Tesco dips on sales concerns

The City remained unconvinced on Tesco's £1 billion turnaround plan today as the supermarket giant posted fresh sales declines in the UK and across all its overseas markets.

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Tesco's assurances over its full-year figures failed to boost shares.

The City remained unconvinced on Tesco's £1 billion turnaround plan today as the supermarket giant posted fresh sales declines in the UK and across all its overseas markets.

Concern over ongoing tough trading wiped out initial gains, despite Tesco confirming it remains on track with full-year forecasts.

The wider FTSE 100 Index fell to its lowest level for nearly two months, down another 22.5 points to 6510, as sentiment continued to be hit by fears over US plans for the tapering of bond purchases.

Today's falls come after London's top tier lost more than 100 points in the first two sessions of the week.

There were also further falls across Europe after c onfirmation that the eurozone's recovery weakened with slower growth of 0.1% in the last quarter, while the Dow Jones Industrial Average on Wall Street was struggling to make headway in early trading.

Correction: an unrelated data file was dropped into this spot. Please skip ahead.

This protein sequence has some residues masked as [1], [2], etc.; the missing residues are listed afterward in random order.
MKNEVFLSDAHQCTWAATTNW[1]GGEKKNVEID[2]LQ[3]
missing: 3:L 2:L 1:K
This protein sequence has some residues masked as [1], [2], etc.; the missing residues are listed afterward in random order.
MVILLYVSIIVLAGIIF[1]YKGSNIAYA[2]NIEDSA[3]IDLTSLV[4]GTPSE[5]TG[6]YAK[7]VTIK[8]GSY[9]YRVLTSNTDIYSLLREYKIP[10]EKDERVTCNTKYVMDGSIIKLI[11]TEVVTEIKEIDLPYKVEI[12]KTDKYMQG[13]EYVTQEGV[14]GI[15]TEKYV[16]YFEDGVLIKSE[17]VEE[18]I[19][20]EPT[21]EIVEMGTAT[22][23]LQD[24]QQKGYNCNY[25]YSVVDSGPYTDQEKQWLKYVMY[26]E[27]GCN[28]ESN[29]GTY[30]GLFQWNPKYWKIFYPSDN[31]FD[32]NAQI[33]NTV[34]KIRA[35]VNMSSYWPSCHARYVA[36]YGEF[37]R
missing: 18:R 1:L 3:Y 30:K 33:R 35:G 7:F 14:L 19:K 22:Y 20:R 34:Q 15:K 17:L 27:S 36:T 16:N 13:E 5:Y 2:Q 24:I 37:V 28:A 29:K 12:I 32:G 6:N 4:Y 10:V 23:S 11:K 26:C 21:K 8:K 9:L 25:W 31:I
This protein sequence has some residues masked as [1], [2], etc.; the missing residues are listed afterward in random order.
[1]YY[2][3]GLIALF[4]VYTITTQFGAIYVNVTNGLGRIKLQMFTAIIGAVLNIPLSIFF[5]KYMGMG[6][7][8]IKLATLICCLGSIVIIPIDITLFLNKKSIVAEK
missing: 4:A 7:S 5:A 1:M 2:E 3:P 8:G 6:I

UK figures also revealed weaker-than-expected growth in the UK services sector.

The reading of 60 in the closely-watched Markit/CIPS purchasing managers' index was well ahead of the 50 no-change level but down on the previous month's 16-year record of 62.5.

Tesco was near the top of the FTSE 100 risers board for a while, but later stood 1.6p lower at 340p amid a mixed reaction to its third quarter figures.

Chief executive Philip Clarke blamed a weaker grocery market for the 1 .5% fall in UK like-for-like sales, a figure which was in line with City forecasts. Underlying sales were also lower in its nine international markets, with Ireland down by as much as 8.1% on a year ago.

Shore Capital analyst Clive Black kept his buy rating on the stock and urged Mr Clarke to stick to his guns on the company's £1 billion turnaround programme.

Retail and accountancy software group Sage topped the risers board in London with a gain of 7%, or 25.5p to 372.9p. It impressed the City with a small rise in full-year underlying profits and said it remained on track to achieve its 6% organic revenue growth target for 2015.

Asia-focused bank Standard Chartered led the fallers after it said it continued to face difficult trading conditions, with income this year likely to be flat on the performance in 2012.

The London headquartered bank, which declined 92.5p to 1338.5p, has been impacted by the weakness of local currencies against the US dollar.

Other fallers included Nurofen and Calgon owner Reckitt Benckiser after UBS cut its rating on the stock from buy to sell. Shares have enjoyed a strong run since October but were down 49p to 4816p today.

The biggest FTSE 100 risers were Sage Group ahead 25.5p to 372.9p, Tullow Oil up 22p to 876p, Melrose Industries 7.1p higher at 287.4p and Rio Tinto 62.5p stronger at 3262.5p.

The biggest FTSE 100 fallers were Standard Chartered down 92.5p to 1338.5p, Aberdeen Asset Management off 22.3p to 461.4p, Pearson 37p lower at 1295p and Severn Trent 40p weaker at 1663p.